common name for nocturnal birds of prey found on all continents. Owls superficially resemble short-necked hawks, except that their eyes are directed forward and are surrounded by disks of radiating feathers. This peculiarity lends them an appearance of studious intelligence, and the owl has long been used as a symbol of wisdom. Although owls are able to see in daylight, their eyes are especially adapted to seeing in partial darkness, and most owls spend the day sleeping in caves, hollow trees, and other secluded places. Their plumage is so soft and fluffy that they are almost noiseless in flight. The order (Strigiformes) of owls is divided into two families; the barn owls (family Tytonidae), with heart-shaped faces, are one, and the typical owls (family Strigidae) compose the other. Owls feed on rodents, toads and frogs, insects, and small birds; like the hawks, they regurgitate pellets of indigestible matter. The elf and saw-whet owls of the SW United States and the pygmy owl of the Old World are only 6 in. (15 cm) long, while the eagle owl of Eurasia, the hawk owl of Australia, the great horned owl of North America (Bubo virginianus
), and the snowy and great gray owls of the Arctic reach 2 ft (61 cm) with wingspreads of 4 to 5 ft (1.2 to 1.5 m). Many owls usurp the deserted nests of other birds, especially hawks; the burrowing owl of the New World lives in deserted prairie-dog burrows or digs its own. The barred owl has a familiar four-hoot call; the screech owl, misnamed for a similar European species, has a mournful descending cry. The long-eared owl is found in North America; the short-eared owl is ubiquitous. The tawny owl is common in England. Owls are classified in the phylum Chordata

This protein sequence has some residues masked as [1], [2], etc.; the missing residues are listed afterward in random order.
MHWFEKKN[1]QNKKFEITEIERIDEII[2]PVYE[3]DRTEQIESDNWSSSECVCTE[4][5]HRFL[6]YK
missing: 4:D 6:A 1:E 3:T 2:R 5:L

, subphylum Vertebrata, class Aves, order Strigiformes, families Tytonidae and Strigidae.
See J. A. Burton, ed., Owls of the World (1974), D. Morris, Owl (2009), and M. Taylor, Owls (2012).
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Any of various nocturnal birds of prey, with hooked and feathered talons, large heads with short hooked beaks, and eyes set in a frontal facial plane. See also: Ornament
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This decorated letter shows an owl and a witch with a cauldron. Courtesy Fortean Picture Library.
Owl (religion, spiritualism, and occult)
The Greeks looked upon the owl as a sacred symbol of wisdom. Athena, the goddess of wisdom, was always accompanied by an owl. Many old Greek vases are decorated with owls, some of which have breasts and even vulvas. In Rome, however, the hooting of owls or the sight of one was said to presage a death, and it was considered bad luck to dream of an owl.
Athena, Anath, Blodeuwedd, Lilith, Mari, and Minerva are associated with owls. From the Neolithic Age through to the Early Bronze Age, a prominent image in art is the goddess in the form of an owl. The Latin for owl is strix, from which comes the Italian strega, meaning "witch."
Owls were frequently depicted, during the persecutions, as companions and servants of witches. Some owls were believed to transform into succubae. The ability of an owl to turn its head almost a full 360 degrees led to Christian belief that it was a servant of the devil.